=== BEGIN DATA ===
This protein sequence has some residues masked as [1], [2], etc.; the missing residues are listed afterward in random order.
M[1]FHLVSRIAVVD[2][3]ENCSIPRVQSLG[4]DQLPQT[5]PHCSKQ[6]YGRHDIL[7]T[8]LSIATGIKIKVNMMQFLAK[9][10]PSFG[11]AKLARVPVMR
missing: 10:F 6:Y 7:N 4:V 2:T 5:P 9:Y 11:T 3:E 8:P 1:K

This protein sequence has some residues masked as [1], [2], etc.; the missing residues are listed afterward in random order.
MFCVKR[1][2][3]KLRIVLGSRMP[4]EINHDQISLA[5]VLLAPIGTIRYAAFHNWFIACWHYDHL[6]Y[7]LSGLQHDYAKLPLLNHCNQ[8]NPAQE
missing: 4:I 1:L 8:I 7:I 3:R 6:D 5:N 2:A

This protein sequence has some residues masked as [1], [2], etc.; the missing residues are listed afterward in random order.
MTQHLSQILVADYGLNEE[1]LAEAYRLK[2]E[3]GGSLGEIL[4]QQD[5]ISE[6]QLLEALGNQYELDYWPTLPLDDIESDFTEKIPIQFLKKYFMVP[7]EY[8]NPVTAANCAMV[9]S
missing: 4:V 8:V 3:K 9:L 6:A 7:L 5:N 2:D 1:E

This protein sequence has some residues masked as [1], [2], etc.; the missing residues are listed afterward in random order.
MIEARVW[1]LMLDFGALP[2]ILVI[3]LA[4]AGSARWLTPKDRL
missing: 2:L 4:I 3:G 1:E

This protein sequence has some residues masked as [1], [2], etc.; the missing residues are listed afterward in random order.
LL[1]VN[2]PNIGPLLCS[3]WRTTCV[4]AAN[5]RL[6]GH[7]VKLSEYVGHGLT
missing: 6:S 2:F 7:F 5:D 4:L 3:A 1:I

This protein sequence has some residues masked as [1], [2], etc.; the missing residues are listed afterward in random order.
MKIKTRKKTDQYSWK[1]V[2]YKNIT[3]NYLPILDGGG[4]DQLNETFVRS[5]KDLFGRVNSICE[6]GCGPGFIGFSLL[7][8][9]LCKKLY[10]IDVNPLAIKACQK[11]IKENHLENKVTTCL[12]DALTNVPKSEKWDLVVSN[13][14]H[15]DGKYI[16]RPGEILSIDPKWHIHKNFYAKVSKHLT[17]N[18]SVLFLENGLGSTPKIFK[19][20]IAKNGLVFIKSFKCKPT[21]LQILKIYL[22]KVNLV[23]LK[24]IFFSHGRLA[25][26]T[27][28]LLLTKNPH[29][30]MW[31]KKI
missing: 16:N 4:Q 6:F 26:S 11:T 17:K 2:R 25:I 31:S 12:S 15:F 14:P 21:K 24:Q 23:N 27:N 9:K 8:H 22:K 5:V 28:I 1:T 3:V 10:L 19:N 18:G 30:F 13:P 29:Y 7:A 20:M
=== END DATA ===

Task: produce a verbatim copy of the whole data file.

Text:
This protein sequence has some residues masked as [1], [2], etc.; the missing residues are listed afterward in random order.
M[1]FHLVSRIAVVD[2][3]ENCSIPRVQSLG[4]DQLPQT[5]PHCSKQ[6]YGRHDIL[7]T[8]LSIATGIKIKVNMMQFLAK[9][10]PSFG[11]AKLARVPVMR
missing: 10:F 6:Y 7:N 4:V 2:T 5:P 9:Y 11:T 3:E 8:P 1:K

This protein sequence has some residues masked as [1], [2], etc.; the missing residues are listed afterward in random order.
MFCVKR[1][2][3]KLRIVLGSRMP[4]EINHDQISLA[5]VLLAPIGTIRYAAFHNWFIACWHYDHL[6]Y[7]LSGLQHDYAKLPLLNHCNQ[8]NPAQE
missing: 4:I 1:L 8:I 7:I 3:R 6:D 5:N 2:A

This protein sequence has some residues masked as [1], [2], etc.; the missing residues are listed afterward in random order.
MTQHLSQILVADYGLNEE[1]LAEAYRLK[2]E[3]GGSLGEIL[4]QQD[5]ISE[6]QLLEALGNQYELDYWPTLPLDDIESDFTEKIPIQFLKKYFMVP[7]EY[8]NPVTAANCAMV[9]S
missing: 4:V 8:V 3:K 9:L 6:A 7:L 5:N 2:D 1:E

This protein sequence has some residues masked as [1], [2], etc.; the missing residues are listed afterward in random order.
MIEARVW[1]LMLDFGALP[2]ILVI[3]LA[4]AGSARWLTPKDRL
missing: 2:L 4:I 3:G 1:E

This protein sequence has some residues masked as [1], [2], etc.; the missing residues are listed afterward in random order.
LL[1]VN[2]PNIGPLLCS[3]WRTTCV[4]AAN[5]RL[6]GH[7]VKLSEYVGHGLT
missing: 6:S 2:F 7:F 5:D 4:L 3:A 1:I

This protein sequence has some residues masked as [1], [2], etc.; the missing residues are listed afterward in random order.
MKIKTRKKTDQYSWK[1]V[2]YKNIT[3]NYLPILDGGG[4]DQLNETFVRS[5]KDLFGRVNSICE[6]GCGPGFIGFSLL[7][8][9]LCKKLY[10]IDVNPLAIKACQK[11]IKENHLENKVTTCL[12]DALTNVPKSEKWDLVVSN[13][14]H[15]DGKYI[16]RPGEILSIDPKWHIHKNFYAKVSKHLT[17]N[18]SVLFLENGLGSTPKIFK[19][20]IAKNGLVFIKSFKCKPT[21]LQILKIYL[22]KVNLV[23]LK[24]IFFSHGRLA[25][26]T[27][28]LLLTKNPH[29][30]MW[31]KKI
missing: 16:N 4:Q 6:F 26:S 11:T 17:K 2:R 25:I 31:S 12:S 15:F 14:P 21:K 24:Q 23:N 27:N 9:K 8:H 22:K 5:V 28:I 1:T 3:V 10:L 19:N 18:G 30:F 13:P 29:Y 7:A 20:M